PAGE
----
Lajoie: The most recent highlight has been the successful launch developments for Jublia, a molecule treating nail fungus. With this launch, Valeant addressed a great unmet need in Canada. Before the launch, the most prescribed treatment for onychomycosis was an oral systemic drug, which is a great drug, but requires liver/enzymes monitoring. By bringing a topical product with great efficacy to the market, Valeant offered practitioners an alternative in their prescription options. Jublia has been a market leader for a few months now, and the market has actually increased by 300%, showing significant acceptance of the product.

In 2018, we are planning to launch two additional highly innovative products. One is a new treatment to manage obesity, and one is a biologic for moderate-to-severe plaque psoriasis. With the obesity treatment, we will introduce an option to help prevent complications related to this condition. We believe that it will bring true relief to the healthcare system, as obesity is often linked with other chronic diseases such as type 2 diabetes, high blood pressure, stroke, osteoarthritis, cancer, and lipid issues.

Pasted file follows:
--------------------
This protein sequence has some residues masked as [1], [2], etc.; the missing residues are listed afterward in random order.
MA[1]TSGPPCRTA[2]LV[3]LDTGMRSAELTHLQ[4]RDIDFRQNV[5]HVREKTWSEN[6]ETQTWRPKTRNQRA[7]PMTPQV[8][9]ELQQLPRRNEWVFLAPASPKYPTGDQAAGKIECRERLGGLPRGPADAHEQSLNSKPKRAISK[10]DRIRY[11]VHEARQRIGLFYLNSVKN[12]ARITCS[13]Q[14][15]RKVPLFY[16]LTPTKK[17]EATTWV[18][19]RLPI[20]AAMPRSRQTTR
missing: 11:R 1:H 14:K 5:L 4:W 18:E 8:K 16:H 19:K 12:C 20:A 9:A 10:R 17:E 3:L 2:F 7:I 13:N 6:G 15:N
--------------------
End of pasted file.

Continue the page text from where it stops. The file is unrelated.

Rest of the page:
PB: How can industry, government, and academia collaborate to foster an innovation ecosystem in Canada?

Lajoie: The quality of the workforce in Canada is truly outstanding. Nonetheless, I see a risk in the pharmaceutical industry remaining too focused on our usual ways, not being able to think outside the box. We stick to what we do and see within our own industry, when I believe that we could benefit considerably from exchanges with other industries. Some industries might be more advanced in digital aspects, whereas others might have a competitive edge in export, for example. I dare to challenge us to exchange knowledge with other industries outside of the pharmaceutical world, with the conviction that great results will come of it.

Furthermore, I believe in an ecosystem created and nurtured by partnerships between academia, industry, and government. Academia and biotech companies have the best conditions to discover and conduct preclinical and Phase I trials, while the industry is in good shape to fund Phases II and III trials and ultimately bring products to the market. A supportive government, as seen in recent government innovation strategy announcements, means that we as a country will be in a better position to attract R&D projects, which countries around the world are vying for.